Other welding methods

MIG brazing and laser, submerged, plasma, spot, friction and explosion welding

MIG brazing

MIG brazing, or arc brazing, was introduced in the 1990s. It greatly resembles MIG/MAG welding. The greatest difference is in the filler material wires and the melting of basic material, as the basic material does not melt in MIG brazing.

The heat input in MIG brazing is considerably lower than in MIG/MAG welding, and therefore MIG brazing is particularly well suited for joining zinc coated plates used in the automobile industry, for example. Owing to the low heat input, the plate does not bend and the zinc coating will not be damaged. Therefore, the automobile industry is showing great interest toward MIG brazing. MIG brazing is also commonly used in car repair shops.

Laser welding

The principle of laser welding is simple: a laser beam created with carbon dioxide or NdYAG laser is targeted at the work piece to weld the parts together. Shielding gas is used to prevent the oxygenation of the material being welded and to protect the optical parts of the welding machine.

The benefits of laser welding are high welding speed, a narrow welding seam and a small temperature area, and therefore it is at its best when small thermal impact is required.

Laser welding is precise. It allows for narrow welds and causes minimal changes to the welded items. On the other hand, it requires precise fitting of the pieces being welded as well as the use of jigs, and therefore it is not economical for adjoining individual pieces.

Submerged arc welding

Submerged arc welding is an arc welding method where the arc burns underneath the welding powder. The filler material is introduced with a separately fed welding wire or wire feeder. During welding, the welding powder on the welding seam melts on the surface of the weld and generates a protective slag layer. The welding powder can also contain metal powder, which will melt into the weld as filler material during welding.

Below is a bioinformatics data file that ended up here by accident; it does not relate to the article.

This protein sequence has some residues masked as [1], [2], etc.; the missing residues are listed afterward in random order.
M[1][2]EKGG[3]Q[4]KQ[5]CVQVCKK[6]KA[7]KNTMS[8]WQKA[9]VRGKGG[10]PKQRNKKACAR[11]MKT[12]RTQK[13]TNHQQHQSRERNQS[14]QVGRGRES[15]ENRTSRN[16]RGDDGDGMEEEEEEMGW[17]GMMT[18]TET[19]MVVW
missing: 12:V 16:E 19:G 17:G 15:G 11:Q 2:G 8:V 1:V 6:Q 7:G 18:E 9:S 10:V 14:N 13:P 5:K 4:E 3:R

Submerged arc welding is almost always implemented in at least a partly mechanised form, and therefore high productivity can be attained when doing long welds. Submerged arc welding is commonly used in medium-heavy and heavy machine industry and docks.

Plasma arc welding

Plasma arc welding is a gas arc welding process. Plasma refers to superheated gas at a temperature of 15,000–25,000 degrees centigrade (25,000–45,000 Fahrenheit) in which the arc burns surrounded by the shielding gas between a non-consumable tungsten electrode and the work piece.

Usually a filler material is used in plasma arc welding, introduced to the molten weld as wire. In powder plasma arc welding, the filler material is introduced to the molten weld with the shielding gas as metal powder.

The high energy density of plasma arc welding also enables an arc that completely penetrates the work pieces. Plasma arc welding is particularly suitable for mechanised welding processes, and is used, for example, in welding stainless steel.

Spot welding

Spot welding is a resistor welding process where spots of the pieces being welded are heated with electricity near their melting point and then compressed against each other, welding the pieces together.

Spot welding is used in sheet metal work. The plates must be compressed against each other without an air gap. The penetration of the weld is adjusted with the spot welding time and welding current. Spot welding uses a specially crafted gas nozzle, which is pressed against the surface of the plate. The gas nozzle usually has small gaps from which the shielding gas can exhaust.

Friction welding

In friction welding, friction is used for producing the heat needed in welding. The joint surfaces are clamped together and rotated against each other. After heating to a soft state, the surfaces are firmly compressed against each other, thus welding them together. Friction welding is used in connecting axels and bars, for example.

Explosion welding

Explosion welding is a special welding method for connecting two different metal types together with a controlled explosion. The explosion is used to generate great pressure between the metal plates, which fuses the metals at an atomic level. The compound structure thus attained has extremely high quality and consistent metallurgical features.

Explosion welding is used in sites where two different metal types must be connected with a firm joint.

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Technical specifications